by Ethan Siegel
April 28, 2016
from Forbes Website
European Gravitational Observatory,
Why Does Gravity Move
at the Speed of Light?
This is because as fast as light is - moving at the speed of light - it isn't instantaneous:
But gravitation doesn't necessarily need to be the same way...
It's possible, as Newton's theory predicted, that the gravitational force would be an instantaneous phenomenon, felt by all objects with mass in the Universe across the vast cosmic distances all at once.
for the Cassini mission.
If the Sun were to simply wink out of existence, would the Earth immediately fly off in a straight line, or would it continue orbiting the Sun's location for another 8 minutes and 20 seconds?
If you ask General Relativity, the answer is much closer to the latter, because it isn't mass that determines gravitation, but rather the curvature of space, which is determined by the sum of all the matter and energy in it.
If you were to take the Sun away, space would go from being curved to being flat, but that transformation isn't instantaneous.
Because spacetime is a fabric, that transition would have to occur in some sort of "snapping" motion, which would send very large ripples - i.e., gravitational waves - through the Universe, propagating outward like ripples in a pond...
Sergiu Bacioiu from Romania,
Since gravitational waves are massless yet have a finite energy, they must move at the speed of light!
Which means, if you think
about it, that the Earth isn't directly attracted to the Sun's
location in space, but rather to where the Sun was located a little
over 8 minutes ago.
Planck Institute for Radio Astronomy.
The orbits of the planets were so well studied and so precisely recorded for so long (since the late 1500s!) that if gravity simply attracted the planets to the Sun's prior location at the speed of light, the planets' predicted locations would mismatch severely with where they actually were.
It's a stroke of
brilliance to realize that Newton's laws require an instantaneous
speed of gravity to such precision that if that were the only
constraint, the speed of gravity must have been more than
20 billion times faster than the
speed of light...!
The Earth, for example, since it's also moving, kind of "rides" over the ripples traveling through space, coming down in a different spot from where it was lifted up.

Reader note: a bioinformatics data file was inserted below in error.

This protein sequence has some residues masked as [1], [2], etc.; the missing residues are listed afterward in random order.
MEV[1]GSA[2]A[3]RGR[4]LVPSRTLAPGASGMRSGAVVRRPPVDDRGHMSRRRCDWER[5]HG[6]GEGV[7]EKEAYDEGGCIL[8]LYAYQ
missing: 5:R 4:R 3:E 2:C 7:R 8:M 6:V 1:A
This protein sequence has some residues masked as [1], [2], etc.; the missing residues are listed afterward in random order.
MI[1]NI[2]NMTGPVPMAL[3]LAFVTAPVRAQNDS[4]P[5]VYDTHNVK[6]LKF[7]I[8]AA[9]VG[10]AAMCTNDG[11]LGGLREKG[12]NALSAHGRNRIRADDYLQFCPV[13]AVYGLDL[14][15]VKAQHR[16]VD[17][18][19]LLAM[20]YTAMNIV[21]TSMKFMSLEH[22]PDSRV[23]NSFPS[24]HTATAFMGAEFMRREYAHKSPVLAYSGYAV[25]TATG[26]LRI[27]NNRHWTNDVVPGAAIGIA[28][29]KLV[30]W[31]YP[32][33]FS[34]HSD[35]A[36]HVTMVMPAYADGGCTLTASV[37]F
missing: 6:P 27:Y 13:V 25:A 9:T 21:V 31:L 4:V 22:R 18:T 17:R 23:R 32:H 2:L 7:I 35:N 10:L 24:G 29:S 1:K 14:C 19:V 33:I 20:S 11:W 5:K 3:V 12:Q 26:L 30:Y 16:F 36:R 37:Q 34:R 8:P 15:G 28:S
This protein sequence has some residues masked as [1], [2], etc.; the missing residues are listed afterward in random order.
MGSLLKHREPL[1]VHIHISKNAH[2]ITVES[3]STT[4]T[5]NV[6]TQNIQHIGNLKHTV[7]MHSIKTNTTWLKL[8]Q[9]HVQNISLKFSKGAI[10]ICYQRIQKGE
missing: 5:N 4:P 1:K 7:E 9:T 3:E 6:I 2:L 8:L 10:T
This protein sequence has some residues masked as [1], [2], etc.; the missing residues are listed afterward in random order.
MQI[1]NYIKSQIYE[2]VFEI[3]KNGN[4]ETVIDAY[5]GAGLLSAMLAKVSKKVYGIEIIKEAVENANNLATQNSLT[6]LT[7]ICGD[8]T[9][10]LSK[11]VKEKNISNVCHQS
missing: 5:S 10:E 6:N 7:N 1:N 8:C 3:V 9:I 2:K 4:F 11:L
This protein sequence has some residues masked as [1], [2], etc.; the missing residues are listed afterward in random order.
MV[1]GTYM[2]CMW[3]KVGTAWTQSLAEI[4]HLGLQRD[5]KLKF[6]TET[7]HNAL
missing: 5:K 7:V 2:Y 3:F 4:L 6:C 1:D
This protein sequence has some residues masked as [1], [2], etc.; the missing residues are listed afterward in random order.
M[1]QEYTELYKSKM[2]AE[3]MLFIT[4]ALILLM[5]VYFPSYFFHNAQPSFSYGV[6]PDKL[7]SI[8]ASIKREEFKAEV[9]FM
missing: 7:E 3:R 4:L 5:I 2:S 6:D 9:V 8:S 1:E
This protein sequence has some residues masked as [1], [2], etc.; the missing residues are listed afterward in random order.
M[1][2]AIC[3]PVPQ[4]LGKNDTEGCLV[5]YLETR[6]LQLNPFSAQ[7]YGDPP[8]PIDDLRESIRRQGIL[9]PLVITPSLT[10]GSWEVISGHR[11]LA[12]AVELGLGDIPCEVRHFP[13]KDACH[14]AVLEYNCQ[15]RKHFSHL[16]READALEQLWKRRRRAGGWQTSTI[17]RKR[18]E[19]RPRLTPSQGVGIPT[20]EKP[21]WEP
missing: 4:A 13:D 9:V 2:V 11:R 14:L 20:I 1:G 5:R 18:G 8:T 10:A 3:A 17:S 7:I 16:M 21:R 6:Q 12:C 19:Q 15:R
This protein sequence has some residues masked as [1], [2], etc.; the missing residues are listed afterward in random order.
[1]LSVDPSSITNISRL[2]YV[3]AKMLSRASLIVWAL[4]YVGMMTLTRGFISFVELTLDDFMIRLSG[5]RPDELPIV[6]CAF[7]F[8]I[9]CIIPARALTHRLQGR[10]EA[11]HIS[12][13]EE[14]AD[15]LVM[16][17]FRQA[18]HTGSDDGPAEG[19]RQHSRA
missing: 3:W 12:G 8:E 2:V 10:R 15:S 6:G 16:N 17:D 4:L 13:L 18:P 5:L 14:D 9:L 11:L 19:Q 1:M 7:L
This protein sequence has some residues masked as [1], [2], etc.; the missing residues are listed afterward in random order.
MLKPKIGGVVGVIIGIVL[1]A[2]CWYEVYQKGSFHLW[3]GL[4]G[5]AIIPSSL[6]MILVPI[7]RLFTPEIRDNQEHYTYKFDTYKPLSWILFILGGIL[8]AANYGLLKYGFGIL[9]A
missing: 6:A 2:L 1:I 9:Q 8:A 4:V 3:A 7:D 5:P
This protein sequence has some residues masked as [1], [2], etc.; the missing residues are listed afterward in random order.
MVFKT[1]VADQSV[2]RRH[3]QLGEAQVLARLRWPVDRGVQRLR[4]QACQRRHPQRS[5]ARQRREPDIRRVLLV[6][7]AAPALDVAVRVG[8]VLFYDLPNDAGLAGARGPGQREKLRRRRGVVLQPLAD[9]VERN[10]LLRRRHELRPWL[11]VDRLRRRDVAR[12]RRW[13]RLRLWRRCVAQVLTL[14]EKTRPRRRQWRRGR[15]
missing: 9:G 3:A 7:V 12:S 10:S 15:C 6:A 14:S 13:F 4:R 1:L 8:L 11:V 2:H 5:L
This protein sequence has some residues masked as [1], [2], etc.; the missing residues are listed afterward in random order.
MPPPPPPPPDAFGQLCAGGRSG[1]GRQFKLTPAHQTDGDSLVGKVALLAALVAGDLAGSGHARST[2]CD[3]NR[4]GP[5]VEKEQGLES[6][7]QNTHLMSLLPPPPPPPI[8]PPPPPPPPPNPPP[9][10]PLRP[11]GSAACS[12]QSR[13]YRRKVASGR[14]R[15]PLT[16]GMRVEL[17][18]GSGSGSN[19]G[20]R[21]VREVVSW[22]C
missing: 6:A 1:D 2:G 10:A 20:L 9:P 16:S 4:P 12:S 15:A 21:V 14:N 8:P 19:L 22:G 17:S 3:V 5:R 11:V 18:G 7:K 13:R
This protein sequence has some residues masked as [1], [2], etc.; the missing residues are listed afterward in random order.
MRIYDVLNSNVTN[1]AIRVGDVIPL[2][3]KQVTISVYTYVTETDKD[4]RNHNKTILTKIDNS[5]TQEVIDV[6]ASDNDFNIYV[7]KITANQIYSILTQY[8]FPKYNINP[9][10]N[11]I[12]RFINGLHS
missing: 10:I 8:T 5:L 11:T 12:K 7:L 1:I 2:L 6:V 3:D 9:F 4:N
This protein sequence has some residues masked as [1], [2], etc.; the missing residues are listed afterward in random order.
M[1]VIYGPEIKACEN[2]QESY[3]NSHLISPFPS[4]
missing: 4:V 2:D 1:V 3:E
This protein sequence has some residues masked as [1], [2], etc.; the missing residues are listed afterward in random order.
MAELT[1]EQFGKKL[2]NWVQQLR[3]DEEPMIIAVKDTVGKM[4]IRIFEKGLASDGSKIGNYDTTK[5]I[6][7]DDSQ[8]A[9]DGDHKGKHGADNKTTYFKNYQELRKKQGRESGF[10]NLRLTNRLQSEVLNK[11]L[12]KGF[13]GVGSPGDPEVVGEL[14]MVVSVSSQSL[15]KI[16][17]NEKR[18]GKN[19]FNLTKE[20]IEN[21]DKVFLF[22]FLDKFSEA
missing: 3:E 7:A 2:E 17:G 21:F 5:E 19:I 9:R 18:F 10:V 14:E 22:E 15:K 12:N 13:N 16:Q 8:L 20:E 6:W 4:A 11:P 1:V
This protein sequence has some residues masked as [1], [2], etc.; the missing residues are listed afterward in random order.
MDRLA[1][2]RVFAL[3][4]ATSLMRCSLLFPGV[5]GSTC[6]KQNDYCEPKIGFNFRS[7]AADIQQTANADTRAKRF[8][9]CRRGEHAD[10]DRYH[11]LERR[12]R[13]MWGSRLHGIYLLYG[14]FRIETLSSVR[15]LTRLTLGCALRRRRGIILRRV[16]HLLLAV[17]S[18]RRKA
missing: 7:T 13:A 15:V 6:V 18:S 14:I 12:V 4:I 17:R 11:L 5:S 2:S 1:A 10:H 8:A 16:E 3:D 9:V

It looks like we have two effects going on:
LIGO/T. Pyle, of a model of distorted space
the Solar System.
The inexactness of the cancellation is what allows us to determine, observationally, if,
In theory, we know that the speed of gravity should be the same as the speed of light.
But the Sun's force of gravity out here, by us, is far too weak to measure this effect. In fact, it gets really hard to measure, because if something moves at a constant velocity in a constant gravitational field, there's no observable affect at all.
What we'd want, ideally,
is a system that has a massive object moving with a changing
velocity through a changing gravitational field. In other words, we
want a system that consists of a close pair of orbiting, observable
stellar remnants, at least one of which is a neutron star.
The predictions from
Einstein's theory of gravity are incredibly sensitive to the
speed of light, so much so that even from the very first binary
pulsar system discovered in the 1980s,
PSR 1913+16 (or the
Hulse-Taylor binary), we have
constrained the speed of gravity to be equal to the speed of light
with a measurement error of
NASA (L), Max Planck Institute
for Radio Astronomy / Michael Kramer,
We were able to do another type of indirect measurement in 2002, when a chance coincidence lined up the Earth, Jupiter, and a very strong radio quasar (QSO J0842+1835) all along the same line-of-sight!
As Jupiter moved between
Earth and the quasar, the
gravitational bending of Jupiter
allowed us to measure the
speed of gravity, ruling out an
infinite speed and determining that the speed of gravity was between
2.55 × 108 and 3.81 × 108 meters-per-second,
completely consistent with Einstein's predictions.
whose path was gravitationally altered by Jupiter in 2002,
allowing an indirect confirmation that the speed of gravity
equals the speed of light.
Image credit: Fomalont et al. (2000), ApJS 131, 95-183
LIGO just saw the first one, after all! Unfortunately, due to our inability to correctly triangulate the location from which these waves originated, we don't know from which direction the waves were coming.
By calculating the
distance between the two independent detectors (in Washington and
Louisiana) and measuring the difference in the signal arrival time,
we can determine that the speed of gravity is consistent with the
speed of light, but can only place
an absolute constraint that it's
equal to the speed of light within 70%.
at the two detectors in WA and LA,
with an uncertain origin to their direction.
Diego Blas, Mikhail M. Ivanov,
Ignacy Sawicki, Sergey Sibiryakov
The best results, at the present time, tell us that the speed of gravity is between 2.993 × 108 and 3.003 × 108 meters per second, which is an amazing confirmation of General Relativity and a terrible difficulty for alternative theories of gravity that don't reduce to General Relativity! (Sorry, Newton...!)
And now you know not only
what the speed of gravity is, but where to look to figure it out...!